DESPITE IMPORTANT ADVANCEMENTS in clinical sciences and rehabilitation over recent decades, people having sustained moderate to severe traumatic brain injury (MSTBI) still do not consistently receive evidence-based care and services. Clinical practice guidelines (CPGs) provide evidence-informed recommendations for interventions demonstrating good clinical results1 , 2 and thus have been proposed as tools to improve the quality and consistency of healthcare services. Many organizations have published CPGs to enhance the quality of rehabilitation services offered to persons with brain injury,3 including, among others, the Scottish Intercollegiate Guideline Network (SIGN) CPG,3 the New Zealand Guidelines Group CPG,4 and the American Occupational Therapy Association CPG.5 These CPGs vary considerably6 with regard to the clientele covered (pediatrics, adults, and the elderly), to the nature of the injury (traumatic brain injury vs acquired brain injury), to the rehabilitation setting (inpatient, outpatient, community), and to the topics covered, ranging from initial evaluation to community life.
However, traditionally, the awareness, uptake, and adherence to CPGs by clinicians have been low in MSTBI as in others patient populations.7 , 8 For example, Hesdorffer et al9 studied the implementation of the recommendations from the American Medical Association guideline for the medical treatment of severe head injury, observing adherence to only 16% of the recommendations 5 years after the passive dissemination of the CPG to the targeted clinicians. Similarly, Kerr et al10 found that publication of the SIGN guidelines had little impact on the medical management of imaging and hospital discharge disposition for head-injured individuals. These studies suggest that improvements in the guideline development and implementation processes were needed to ensure a significant and sustainable change in the clinical practices.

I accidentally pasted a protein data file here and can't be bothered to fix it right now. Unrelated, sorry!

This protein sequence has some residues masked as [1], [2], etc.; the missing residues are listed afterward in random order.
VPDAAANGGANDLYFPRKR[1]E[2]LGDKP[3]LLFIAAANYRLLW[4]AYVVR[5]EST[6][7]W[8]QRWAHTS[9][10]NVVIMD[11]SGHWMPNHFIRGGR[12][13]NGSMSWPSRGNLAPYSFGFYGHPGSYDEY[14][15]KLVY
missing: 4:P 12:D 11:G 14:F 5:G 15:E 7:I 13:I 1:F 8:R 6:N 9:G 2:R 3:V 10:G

A current idea rooted in implementation theories and models suggests that uptake of guidelines could be improved by optimizing the fit between guideline characteristics and users' needs and expectations.11 This hypothesis is interesting since, to date, if considerable efforts have been made in improving guideline implementability, little explicit consideration has been paid to users' preferences during the guideline development process. Indeed, Eccles et al2 emphasized that CPG topics should be chosen with consideration for needs of the audience. These authors add that the CPG topics consider the condition's prevalence, cost and effect on premature mortality or avoidable morbidity, and the strength of the evidence for improved outcomes. Nowhere are the users' needs and expectations explicitly mentioned as criteria to define the topics of a CPG. Oxman et al12 also highlighted that stakeholders should be consulted when defining guideline topics. However, these authors did not provide explanations on how to consult them, nor did they address the importance of getting stakeholders' input on guideline usability considerations8 , 13 such as format or preferred implementation process. A rigorous approach to identifying users' needs and expectations, prior to CPGs' development process, could be a promising strategy to facilitate guideline uptake.